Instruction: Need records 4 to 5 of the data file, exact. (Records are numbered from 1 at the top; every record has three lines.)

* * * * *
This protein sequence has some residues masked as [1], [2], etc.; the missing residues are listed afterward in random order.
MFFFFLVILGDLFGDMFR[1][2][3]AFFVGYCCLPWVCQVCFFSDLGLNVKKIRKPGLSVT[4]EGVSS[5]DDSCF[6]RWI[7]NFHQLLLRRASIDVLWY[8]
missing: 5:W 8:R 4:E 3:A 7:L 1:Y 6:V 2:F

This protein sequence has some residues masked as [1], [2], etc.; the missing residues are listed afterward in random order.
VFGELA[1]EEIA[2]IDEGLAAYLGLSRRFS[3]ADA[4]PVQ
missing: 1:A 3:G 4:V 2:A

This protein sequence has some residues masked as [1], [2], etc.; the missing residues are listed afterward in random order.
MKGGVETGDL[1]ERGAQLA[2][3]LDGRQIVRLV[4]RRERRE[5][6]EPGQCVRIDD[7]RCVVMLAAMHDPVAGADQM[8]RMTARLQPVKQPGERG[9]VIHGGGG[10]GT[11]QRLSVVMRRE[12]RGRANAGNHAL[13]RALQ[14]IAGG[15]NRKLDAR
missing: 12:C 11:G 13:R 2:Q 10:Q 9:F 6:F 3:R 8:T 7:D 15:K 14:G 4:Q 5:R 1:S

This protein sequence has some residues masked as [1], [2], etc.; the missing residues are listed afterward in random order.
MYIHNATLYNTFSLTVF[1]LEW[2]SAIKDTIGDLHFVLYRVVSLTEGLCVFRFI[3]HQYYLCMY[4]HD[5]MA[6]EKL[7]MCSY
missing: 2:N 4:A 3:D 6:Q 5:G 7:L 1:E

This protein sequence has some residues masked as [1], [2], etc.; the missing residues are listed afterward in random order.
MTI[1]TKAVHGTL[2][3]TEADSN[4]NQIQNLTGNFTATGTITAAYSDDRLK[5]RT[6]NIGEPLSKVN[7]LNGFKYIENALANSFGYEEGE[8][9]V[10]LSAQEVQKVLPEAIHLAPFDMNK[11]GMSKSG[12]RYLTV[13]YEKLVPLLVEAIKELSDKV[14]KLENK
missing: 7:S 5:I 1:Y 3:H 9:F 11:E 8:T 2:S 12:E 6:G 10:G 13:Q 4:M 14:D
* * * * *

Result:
This protein sequence has some residues masked as [1], [2], etc.; the missing residues are listed afterward in random order.
MYIHNATLYNTFSLTVF[1]LEW[2]SAIKDTIGDLHFVLYRVVSLTEGLCVFRFI[3]HQYYLCMY[4]HD[5]MA[6]EKL[7]MCSY
missing: 2:N 4:A 3:D 6:Q 5:G 7:L 1:E

This protein sequence has some residues masked as [1], [2], etc.; the missing residues are listed afterward in random order.
MTI[1]TKAVHGTL[2][3]TEADSN[4]NQIQNLTGNFTATGTITAAYSDDRLK[5]RT[6]NIGEPLSKVN[7]LNGFKYIENALANSFGYEEGE[8][9]V[10]LSAQEVQKVLPEAIHLAPFDMNK[11]GMSKSG[12]RYLTV[13]YEKLVPLLVEAIKELSDKV[14]KLENK
missing: 7:S 5:I 1:Y 3:H 9:F 11:E 8:T 2:S 12:E 6:G 10:G 13:Q 4:M 14:D